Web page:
Creating Memories with Grandparents
● By Hood Magazine
Memories have always fascinated me; particularly childhood memories. How we retain certain ones and not others boggles my mind. What makes one memory more ‘memorable’ than another? I don’t necessarily remember much about my first day of school, my first bike ride, or my first dance recital…but I do remember a particular snapshot in time with my grandma – riding in her car during a trip to Omaha. Why would I remember (with impressive detail I might add) that seemingly insignificant moment of my life with my grandma? I have no answers, but it did get me thinking about the importance of the grandparent-grandchild relationship.
Think about all of the influencers from your childhood; parents, friends, coaches, teachers, etc. If you’re like me, grandparents ranked right up there…and I consider myself very fortunate. The grandparent relationship is different than any other. They fill all kinds of roles: caregivers, historian, buddy, hero, mentor, nurturer, etc. Mine were and are a combination of many of those roles.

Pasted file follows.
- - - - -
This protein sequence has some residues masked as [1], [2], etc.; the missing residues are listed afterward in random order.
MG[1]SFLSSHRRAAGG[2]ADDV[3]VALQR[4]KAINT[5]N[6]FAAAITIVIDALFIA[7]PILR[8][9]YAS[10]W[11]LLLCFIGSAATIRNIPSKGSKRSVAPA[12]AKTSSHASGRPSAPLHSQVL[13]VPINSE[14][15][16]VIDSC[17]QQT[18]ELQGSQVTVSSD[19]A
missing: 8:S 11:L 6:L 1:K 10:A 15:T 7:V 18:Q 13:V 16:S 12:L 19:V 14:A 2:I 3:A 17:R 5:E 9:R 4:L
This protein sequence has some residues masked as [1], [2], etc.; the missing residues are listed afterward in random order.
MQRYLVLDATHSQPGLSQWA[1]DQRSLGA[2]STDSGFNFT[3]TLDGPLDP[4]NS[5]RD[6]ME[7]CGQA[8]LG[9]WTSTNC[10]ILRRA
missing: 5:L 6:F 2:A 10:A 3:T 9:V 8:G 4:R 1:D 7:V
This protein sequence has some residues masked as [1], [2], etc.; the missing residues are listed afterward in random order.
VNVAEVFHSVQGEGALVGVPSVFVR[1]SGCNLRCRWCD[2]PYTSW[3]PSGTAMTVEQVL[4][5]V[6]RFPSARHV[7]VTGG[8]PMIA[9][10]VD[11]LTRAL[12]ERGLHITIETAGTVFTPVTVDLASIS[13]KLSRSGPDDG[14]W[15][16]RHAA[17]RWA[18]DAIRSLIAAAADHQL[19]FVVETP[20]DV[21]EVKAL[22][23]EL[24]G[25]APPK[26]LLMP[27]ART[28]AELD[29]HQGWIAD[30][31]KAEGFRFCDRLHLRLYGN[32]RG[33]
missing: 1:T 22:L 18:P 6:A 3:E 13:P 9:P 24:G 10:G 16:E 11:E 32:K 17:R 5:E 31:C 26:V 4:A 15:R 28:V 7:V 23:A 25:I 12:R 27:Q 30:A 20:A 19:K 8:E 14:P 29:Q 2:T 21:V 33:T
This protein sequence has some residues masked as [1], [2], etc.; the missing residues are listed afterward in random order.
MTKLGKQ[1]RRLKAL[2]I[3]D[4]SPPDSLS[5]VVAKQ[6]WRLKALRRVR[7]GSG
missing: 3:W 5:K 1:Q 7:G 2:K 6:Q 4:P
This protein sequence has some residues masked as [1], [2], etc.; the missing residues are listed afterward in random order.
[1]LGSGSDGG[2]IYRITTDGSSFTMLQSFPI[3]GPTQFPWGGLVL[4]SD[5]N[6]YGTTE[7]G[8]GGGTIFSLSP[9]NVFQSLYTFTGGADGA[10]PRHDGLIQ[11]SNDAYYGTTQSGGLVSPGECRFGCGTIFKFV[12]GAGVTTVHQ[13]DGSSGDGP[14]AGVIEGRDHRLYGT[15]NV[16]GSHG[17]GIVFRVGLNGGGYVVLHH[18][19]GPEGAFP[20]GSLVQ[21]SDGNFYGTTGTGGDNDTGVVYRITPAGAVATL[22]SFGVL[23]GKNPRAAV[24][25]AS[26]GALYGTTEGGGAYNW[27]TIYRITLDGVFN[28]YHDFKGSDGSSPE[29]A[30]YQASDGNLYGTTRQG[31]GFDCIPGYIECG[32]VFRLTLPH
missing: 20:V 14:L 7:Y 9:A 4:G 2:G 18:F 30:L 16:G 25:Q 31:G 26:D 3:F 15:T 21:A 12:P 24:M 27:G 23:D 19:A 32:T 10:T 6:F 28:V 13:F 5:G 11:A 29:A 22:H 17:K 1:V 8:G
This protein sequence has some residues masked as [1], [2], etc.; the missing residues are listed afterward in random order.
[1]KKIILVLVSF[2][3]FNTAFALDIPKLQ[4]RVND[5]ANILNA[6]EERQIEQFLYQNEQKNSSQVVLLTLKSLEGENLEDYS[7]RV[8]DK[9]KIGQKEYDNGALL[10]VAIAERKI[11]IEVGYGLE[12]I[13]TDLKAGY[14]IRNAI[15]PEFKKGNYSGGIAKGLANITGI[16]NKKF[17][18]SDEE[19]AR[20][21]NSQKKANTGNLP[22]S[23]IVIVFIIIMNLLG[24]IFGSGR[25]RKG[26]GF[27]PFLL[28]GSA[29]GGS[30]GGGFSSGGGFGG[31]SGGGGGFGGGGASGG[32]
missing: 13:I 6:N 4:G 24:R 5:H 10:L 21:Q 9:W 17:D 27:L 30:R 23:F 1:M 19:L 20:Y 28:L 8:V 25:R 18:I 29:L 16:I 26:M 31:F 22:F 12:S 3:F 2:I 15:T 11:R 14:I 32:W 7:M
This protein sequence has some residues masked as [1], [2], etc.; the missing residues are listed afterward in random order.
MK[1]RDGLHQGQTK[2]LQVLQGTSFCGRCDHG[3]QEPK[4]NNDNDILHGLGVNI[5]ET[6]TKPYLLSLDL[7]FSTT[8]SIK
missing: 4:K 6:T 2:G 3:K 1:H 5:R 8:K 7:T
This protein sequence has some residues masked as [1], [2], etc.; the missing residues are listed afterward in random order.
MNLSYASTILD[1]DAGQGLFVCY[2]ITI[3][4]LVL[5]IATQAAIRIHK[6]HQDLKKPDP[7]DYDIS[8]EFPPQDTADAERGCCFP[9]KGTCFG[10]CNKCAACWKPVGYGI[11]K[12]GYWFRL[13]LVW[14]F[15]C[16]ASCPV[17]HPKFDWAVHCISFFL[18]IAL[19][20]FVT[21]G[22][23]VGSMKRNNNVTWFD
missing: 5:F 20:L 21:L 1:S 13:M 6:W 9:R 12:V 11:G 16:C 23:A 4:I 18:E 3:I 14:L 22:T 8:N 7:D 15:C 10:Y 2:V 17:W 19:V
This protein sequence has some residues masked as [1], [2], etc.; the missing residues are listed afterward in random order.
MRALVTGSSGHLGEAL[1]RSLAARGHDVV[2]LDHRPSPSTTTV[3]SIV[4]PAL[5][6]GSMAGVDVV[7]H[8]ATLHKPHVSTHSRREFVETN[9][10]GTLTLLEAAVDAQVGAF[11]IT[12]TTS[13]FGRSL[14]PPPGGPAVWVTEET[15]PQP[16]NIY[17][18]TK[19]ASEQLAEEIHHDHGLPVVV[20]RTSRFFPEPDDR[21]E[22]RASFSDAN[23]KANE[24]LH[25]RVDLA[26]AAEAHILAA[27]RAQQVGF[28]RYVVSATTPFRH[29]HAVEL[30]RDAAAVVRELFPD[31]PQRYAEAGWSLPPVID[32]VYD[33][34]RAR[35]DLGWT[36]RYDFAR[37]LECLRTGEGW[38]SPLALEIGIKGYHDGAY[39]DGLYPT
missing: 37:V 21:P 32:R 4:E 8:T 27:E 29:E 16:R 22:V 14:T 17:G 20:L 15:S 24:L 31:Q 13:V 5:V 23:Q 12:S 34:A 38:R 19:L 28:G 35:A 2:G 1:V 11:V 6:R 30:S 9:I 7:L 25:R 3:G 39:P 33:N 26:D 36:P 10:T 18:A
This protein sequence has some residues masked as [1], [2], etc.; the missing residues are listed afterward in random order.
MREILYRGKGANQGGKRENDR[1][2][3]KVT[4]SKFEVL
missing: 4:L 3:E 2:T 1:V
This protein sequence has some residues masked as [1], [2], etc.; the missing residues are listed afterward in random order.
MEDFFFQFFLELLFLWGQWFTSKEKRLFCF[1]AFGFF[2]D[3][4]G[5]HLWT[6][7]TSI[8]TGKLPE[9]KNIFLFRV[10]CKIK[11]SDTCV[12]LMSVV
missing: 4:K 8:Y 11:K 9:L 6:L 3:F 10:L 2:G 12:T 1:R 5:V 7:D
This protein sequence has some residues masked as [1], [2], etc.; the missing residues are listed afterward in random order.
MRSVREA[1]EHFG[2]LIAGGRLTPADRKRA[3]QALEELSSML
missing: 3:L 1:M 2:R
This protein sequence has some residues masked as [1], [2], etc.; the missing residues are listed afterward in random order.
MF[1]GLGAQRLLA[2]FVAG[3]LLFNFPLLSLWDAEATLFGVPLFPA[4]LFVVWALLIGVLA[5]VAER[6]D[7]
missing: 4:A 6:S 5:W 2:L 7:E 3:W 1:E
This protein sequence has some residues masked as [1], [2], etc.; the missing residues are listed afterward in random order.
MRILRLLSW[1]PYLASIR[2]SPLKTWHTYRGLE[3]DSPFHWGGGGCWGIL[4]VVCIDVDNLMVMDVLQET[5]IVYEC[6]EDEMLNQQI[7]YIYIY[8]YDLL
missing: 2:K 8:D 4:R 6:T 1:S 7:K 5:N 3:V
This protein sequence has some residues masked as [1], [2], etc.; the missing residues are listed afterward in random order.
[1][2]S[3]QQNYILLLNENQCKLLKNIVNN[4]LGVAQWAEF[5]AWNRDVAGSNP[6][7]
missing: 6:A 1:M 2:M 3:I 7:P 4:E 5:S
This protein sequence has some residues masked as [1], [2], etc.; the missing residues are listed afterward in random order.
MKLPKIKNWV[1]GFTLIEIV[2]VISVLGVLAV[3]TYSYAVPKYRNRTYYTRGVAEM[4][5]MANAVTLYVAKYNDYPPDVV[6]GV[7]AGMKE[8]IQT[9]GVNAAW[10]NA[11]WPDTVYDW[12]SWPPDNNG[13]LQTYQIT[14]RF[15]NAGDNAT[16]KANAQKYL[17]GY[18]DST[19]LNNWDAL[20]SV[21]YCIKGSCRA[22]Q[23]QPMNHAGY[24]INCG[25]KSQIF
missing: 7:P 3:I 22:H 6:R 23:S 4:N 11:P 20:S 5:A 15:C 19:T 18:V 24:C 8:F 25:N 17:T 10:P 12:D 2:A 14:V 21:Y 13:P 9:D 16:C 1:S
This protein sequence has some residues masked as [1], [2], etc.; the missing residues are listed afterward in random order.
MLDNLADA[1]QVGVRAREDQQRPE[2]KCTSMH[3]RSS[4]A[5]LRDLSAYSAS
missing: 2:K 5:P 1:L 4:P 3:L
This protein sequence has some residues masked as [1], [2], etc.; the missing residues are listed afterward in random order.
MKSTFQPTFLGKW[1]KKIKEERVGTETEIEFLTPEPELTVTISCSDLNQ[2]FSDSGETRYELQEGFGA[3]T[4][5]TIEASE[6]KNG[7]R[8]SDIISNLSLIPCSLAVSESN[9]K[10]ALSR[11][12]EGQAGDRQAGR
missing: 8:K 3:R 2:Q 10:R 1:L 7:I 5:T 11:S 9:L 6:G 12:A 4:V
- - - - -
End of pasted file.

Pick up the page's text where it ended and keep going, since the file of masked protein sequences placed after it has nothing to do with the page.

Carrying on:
Some of my childhood memories of my grandparents include making fun crafts with Grandma Karyl, reading the newspaper with Grandpa Chuck, watching Grandpa Noble clean fish he caught at the lake cabin, and baking bread with Grandma Myrtle (and how she’d playfully slap the dough in my face when I wasn’t looking). I remember eating pepper pickles, playing card games, getting those cool $2 bills in the mail (I still do, by the way), along with many other tiny details that all add up to something big.
Five years ago I became a first-time mom, and my parents were promoted to ‘grandparents’. Now that we have two children, my husband and I enjoy watching our kids interacting and developing their own relationship with both sets of grandparents. I wonder what experiences they will remember most? Will it be “earning” their dollar every time they see Grandma? Will it be going down the waterslide with them for the millionth time? Will it be fishing with Grandpa at the river? What special memories haven’t even been made yet?
If your kids don’t have a grandparent-type in their lives, visit an area retirement community and ask about an intergenerational mentorship program. There are plenty of older adults who would gladly welcome that opportunity.
Most of all, don’t take them for granted. Be purposeful in carving out time for your kids and their grandparents to create their own memories; I’ll be the first to admit that it’s not always easy given our busy schedules. But life is short. Create those important intergenerational memories and give your children the gift of time with their grandparents. WARNING: High sugar levels are usually involved.